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Printer bed and Extruder crashing

Discussion in 'Troubleshooting' started by Alvin Jacob, Oct 2, 2019.

  1. WheresWaldo

    WheresWaldo Volunteer ( ͠° ͟ʖ ͡°)
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    Those settings IIRC, are saved in a file written by RoboLCD and not the Marlin firmware. I would place the blame there. But I cannot be 100% sure since I have never used the Fine-tuning wizard since looking at it a single time after taking my R2 out of the box.
     
  2. Geof

    Geof Volunteer Moderator
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    Just dawned on me the fine tuning wizard is the cause - don’t use it. Set your offset and you can manually adjust via the touch screen. Utilities - eeprom- home offset *i think* are the steps. Then you can adjust the small amounts after getting the z offset close. If it’s still crashing remove the G36 from your start up codes and place a
    G28 ; home all axis
    G29 ; autolevel dance


    If it still crashes remove the G29
    If it still crashes with just the G28 then you have an Issue with the IR. Dirty, bad, loose connection, bad build surface
     
    tkoco and mark tomlinson like this.
  3. Geof

    Geof Volunteer Moderator
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    Also -6 may be to close and causing you grief. I want to say one of mine is a 12 and the other a 13ish number. If the it is programmed at a min of 7 and you set under that it won’t read and will crash. I can not recall the exact numbers, been to long since I’ve been through all this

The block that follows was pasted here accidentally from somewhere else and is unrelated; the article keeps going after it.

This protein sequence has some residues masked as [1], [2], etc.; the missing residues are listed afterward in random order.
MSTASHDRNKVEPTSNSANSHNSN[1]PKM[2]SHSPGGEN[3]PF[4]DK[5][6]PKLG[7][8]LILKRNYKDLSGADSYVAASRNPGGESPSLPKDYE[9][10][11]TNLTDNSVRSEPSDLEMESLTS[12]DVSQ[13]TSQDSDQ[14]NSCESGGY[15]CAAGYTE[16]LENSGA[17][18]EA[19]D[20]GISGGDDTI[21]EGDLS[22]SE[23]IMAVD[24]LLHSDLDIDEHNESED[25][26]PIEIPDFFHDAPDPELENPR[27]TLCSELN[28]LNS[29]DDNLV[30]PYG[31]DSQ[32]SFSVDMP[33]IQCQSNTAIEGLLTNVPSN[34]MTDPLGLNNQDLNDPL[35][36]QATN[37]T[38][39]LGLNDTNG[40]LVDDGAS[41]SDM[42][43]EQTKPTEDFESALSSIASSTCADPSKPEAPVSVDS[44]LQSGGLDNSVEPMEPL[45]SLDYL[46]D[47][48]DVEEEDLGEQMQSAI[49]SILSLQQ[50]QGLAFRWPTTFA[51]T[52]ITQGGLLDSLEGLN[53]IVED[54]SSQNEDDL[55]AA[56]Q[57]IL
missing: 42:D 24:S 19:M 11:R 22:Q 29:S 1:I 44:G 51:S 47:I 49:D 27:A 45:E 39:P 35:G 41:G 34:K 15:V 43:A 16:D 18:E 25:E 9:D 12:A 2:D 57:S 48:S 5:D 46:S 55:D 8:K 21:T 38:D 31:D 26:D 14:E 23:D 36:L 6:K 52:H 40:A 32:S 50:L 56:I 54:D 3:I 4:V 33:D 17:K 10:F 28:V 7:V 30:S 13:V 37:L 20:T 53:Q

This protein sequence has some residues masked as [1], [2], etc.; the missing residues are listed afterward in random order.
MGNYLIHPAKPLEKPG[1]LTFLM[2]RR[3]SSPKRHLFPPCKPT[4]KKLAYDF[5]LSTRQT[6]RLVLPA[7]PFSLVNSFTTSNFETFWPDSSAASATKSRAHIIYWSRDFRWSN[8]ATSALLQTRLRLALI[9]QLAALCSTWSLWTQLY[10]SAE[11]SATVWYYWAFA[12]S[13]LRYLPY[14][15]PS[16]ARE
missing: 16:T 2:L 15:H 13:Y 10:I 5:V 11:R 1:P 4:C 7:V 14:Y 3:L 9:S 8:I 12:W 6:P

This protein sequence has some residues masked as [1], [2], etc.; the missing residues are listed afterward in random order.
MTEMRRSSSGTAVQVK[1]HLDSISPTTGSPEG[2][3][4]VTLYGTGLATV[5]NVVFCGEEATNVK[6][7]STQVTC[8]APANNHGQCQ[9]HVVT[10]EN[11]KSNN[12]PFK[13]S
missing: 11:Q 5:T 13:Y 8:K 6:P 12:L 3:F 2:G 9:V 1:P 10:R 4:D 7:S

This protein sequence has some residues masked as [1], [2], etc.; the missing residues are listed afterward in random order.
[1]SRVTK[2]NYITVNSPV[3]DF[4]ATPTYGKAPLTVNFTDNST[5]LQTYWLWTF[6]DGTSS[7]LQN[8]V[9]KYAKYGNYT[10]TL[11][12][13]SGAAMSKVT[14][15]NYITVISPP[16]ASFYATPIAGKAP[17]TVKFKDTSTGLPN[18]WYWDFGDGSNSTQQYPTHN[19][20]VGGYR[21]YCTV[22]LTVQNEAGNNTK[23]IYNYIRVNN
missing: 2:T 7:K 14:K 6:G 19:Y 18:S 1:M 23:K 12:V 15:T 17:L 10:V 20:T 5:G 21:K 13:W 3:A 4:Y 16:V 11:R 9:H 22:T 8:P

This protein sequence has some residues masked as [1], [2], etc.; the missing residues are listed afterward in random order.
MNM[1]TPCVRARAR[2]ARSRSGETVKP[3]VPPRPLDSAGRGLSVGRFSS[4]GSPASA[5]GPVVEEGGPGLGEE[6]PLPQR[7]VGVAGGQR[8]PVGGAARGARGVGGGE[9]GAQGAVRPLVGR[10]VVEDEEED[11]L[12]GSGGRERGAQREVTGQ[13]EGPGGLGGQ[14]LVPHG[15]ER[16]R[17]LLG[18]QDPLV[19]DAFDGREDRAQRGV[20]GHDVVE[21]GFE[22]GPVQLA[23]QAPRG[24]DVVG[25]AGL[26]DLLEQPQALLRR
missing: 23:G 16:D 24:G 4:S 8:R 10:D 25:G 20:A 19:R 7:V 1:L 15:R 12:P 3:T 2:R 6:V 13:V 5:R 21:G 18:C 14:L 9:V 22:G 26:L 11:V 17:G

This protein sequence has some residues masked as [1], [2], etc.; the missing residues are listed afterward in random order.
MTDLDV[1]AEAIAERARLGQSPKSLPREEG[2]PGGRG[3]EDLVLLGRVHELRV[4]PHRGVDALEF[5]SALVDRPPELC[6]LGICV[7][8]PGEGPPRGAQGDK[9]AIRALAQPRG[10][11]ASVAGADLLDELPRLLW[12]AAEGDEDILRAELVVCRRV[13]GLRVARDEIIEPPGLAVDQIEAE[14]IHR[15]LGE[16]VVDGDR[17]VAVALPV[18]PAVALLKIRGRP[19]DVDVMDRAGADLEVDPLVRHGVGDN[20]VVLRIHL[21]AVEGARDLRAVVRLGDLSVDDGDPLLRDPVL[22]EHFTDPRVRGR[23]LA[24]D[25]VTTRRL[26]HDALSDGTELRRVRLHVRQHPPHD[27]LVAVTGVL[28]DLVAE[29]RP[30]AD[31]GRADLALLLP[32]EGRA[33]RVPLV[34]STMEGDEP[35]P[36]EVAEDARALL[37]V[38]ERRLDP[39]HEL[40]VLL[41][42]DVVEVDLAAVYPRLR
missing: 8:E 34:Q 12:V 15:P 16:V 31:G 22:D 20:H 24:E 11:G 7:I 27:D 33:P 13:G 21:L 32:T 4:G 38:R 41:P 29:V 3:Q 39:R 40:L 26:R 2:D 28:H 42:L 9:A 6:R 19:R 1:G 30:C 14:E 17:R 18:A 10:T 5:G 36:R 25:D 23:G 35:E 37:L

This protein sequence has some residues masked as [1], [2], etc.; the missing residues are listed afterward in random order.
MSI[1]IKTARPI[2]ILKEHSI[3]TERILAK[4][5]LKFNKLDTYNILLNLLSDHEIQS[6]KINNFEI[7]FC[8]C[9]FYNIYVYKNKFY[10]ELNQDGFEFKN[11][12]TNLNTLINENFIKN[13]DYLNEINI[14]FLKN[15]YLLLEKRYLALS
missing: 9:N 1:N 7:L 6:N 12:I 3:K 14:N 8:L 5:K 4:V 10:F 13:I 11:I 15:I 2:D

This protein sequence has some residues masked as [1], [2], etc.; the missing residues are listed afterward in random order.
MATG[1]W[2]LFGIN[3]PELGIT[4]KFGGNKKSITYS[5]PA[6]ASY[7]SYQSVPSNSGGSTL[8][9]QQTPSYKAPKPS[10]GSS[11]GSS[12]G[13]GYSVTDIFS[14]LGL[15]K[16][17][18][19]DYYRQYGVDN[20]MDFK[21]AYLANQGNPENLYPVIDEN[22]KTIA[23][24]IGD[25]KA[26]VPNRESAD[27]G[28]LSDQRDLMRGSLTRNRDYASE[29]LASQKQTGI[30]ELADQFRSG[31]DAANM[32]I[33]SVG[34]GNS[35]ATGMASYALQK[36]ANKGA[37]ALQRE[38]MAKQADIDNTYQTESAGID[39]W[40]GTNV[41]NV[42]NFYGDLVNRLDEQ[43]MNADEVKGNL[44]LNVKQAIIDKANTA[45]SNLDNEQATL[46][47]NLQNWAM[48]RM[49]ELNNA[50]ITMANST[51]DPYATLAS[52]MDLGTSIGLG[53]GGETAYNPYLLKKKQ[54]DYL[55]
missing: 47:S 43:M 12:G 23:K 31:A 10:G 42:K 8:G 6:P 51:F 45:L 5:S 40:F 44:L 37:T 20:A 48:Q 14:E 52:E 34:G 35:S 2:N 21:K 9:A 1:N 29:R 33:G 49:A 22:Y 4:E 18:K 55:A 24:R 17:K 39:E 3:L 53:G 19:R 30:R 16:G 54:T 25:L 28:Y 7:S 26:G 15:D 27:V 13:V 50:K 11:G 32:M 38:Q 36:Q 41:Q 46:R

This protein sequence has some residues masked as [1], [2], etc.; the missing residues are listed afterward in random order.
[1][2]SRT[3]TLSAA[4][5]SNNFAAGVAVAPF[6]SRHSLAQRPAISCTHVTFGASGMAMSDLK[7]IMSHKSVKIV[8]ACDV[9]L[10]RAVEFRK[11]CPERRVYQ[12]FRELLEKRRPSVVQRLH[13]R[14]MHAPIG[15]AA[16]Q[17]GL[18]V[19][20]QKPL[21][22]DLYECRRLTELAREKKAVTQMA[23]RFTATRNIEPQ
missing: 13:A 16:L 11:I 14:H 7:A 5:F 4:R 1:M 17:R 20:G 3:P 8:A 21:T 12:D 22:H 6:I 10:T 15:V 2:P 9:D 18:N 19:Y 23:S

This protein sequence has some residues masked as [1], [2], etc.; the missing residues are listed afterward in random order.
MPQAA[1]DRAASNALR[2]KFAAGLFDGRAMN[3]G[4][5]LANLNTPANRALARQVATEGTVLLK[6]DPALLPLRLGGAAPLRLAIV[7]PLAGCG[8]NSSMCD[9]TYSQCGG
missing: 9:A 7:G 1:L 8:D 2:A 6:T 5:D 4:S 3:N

4. tkoco

    tkoco - -.- --- -.-. ---
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    Referencing @WheresWaldo , if you wish to save the setting to the Marlin firmware, you should use the Octoprint plugin for editing the EEProm (firmware). You will need to change the Z offset entry and save it.

    Think of things like this, you load a model into a slicer. The slicer software creates the G-code. You get it into Octoprint on the R2. The Marlin firmware receives the strings of G-code from Octoprint and translates the instructions into a print job. If the firmware has a wrong setting, then problems can occur.

    Now the Fine Tune Z Offset wizard sends G-code instructions to Octoprint based on your interaction. And then the G-code processing proceeds as described above.

    So you can manually set the Z Offset (G-code movement) commands sent to Octoprint and get a reasonable adjustment.

    So what is left that can go wrong? Question for you: initially (very first distance movement), does the print bed crash into the hot-end? Or does it complete the 9 point measurements and then crashes when you attempt to print a line to check the shape of the filament printed (as shown in the instructions of the Fine Tune Z Offset wizard)?
     

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